Those conversations, however, are sometimes hindered. Nelson says he has to get past the stares first, a frustration he’s had for 32 years now. After breakfast, he and Niewendorp take a trip to a local mall. The gaping eyes from children he doesn’t mind, but Nelson says the stares from adults are a slight disruption in his day-to-day routine.

“It still takes a lot of patience for me,” said Nelson of the looks he gets in public. “C’mon, we’re in 2015. You should’ve seen a lot of people who have disabilities by now.”

Nelson says he developed CP after a sort of freak accident happened right after he was delivered in the hospital.

“I was born normal,” he said. “There was nothing wrong with me.”

After everyone took turns holding newborn Nelson, a nurse-in-training took him to clean him. When she laid him face-down, Nelson says he stopped breathing and died. Four and a half minutes later, he says the doctors were able to bring him back to life, but the damage was done. A lack of oxygen to the brain had left him with CP.

“The doctors told my parents, ‘He will be a vegetable for the rest of his life,’” Nelson said. “’He should be dead by the time he’s 1.’”

Now, at 32 years old, Nelson says he’s “still kickin’.” He was just a child when the Americans with Disabilities Act (ADA) was made law. Enacted in 1990, ADA gave civil rights protections to individuals with disabilities, breaking down many of the barriers they faced in regards to education, employment and even public accommodations.

Though the fight for equality has gotten easier over the years, Nelson can instantly recall a period of discrimination in high school — where people focused on his disability instead of what he was capable of.

That sparked a fire inside Nelson that, he says, now consumes his life.

“I have had it in my heart to want to fight for people with disabilities,” he said. “Because I know not all of them can fight for themselves. So I’m here to help them fight for what they need.”

For eight years, Nelson has served on the Alaska Governor’s Council on Disabilities and Special Education. The council is composed of 26 members appointed by the governor. Nelson is a former chair.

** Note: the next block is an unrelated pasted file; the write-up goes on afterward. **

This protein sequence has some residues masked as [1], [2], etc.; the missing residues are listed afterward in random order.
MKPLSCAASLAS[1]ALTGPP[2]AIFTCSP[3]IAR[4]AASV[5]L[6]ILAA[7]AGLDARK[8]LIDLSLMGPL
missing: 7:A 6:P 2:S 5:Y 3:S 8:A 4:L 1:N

Through the council, Nelson has worked with his fellow members to work toward equal access in Alaska’s housing, employment, special education, independent living and transportation sectors, among others. But more than that, Nelson makes it a point to take trips to the mall, local restaurants, etc. as much as possible.

He believes if he’s the one who has to brave a sea of stares to make a change, he will.

“People still believe that people like me should be placed in an institution and not be out in the community,” he said. “I’m a person who doesn’t like to hide.”

Going to the top

The questions individals with a disability want to be asked are often the ones they don’t get asked enough, Nelson says.

That includes questions like “Do you want to work?” he says, hopefully followed by “What do you want to do?”

Later in the afternoon, Nelson is scheduled for a meeting with a Division of Vocational Rehabilitation counselor, who operates under the Department of Labor and Workforce Development.

“I want to work really bad,” Nelson said. “I really think I can give back to society.”

The job Nelson wants is essentially one he’s already had through the Governor’s Council on Disabilities and Special Education. If hired, he’d be essentially switching from board member to staff member.

When he talks about the prospect, he lights up instantly.

“I’m very excited about it because it is something that I love to do,” Nelson said. “And I can educate businesses on how to hire and maintain people with disabilities and how the ADA plays into that.”

Equal opportunity under ADA applies to the workplace as well. If you have a disability and are qualified to do a job, the ADA protects you from job discrimination on the basis of your disability.

Nelson says he doesn’t want to “live off the system” — something he says is a common misconception.

“We want to have a career, we want to make money,” he says of individuals with disabilities. “We are the most kindest, loving, hard-working people out there. We are dedicated to what we do. And we don’t give up, because we had to fight for everything that we’ve gotten.”

And when the reward comes, like Nelson’s induction to Alaska Journal of Commerce’s 2015 “Top Forty Under 40” class, the struggle is what makes it all the more sweet.

“So go ahead and say people with disabilities can’t achieve their goals and aspirations,” he challenges. “I did, and I’m still going to the top.”

Part 2 of this series takes a look at how far Alaska has come in 25 years of ADA. Tune into KTVA Nightcast on Monday, July 27.

Contact Sierra Starks at sstarks@ktva.com and @bdwpdotcom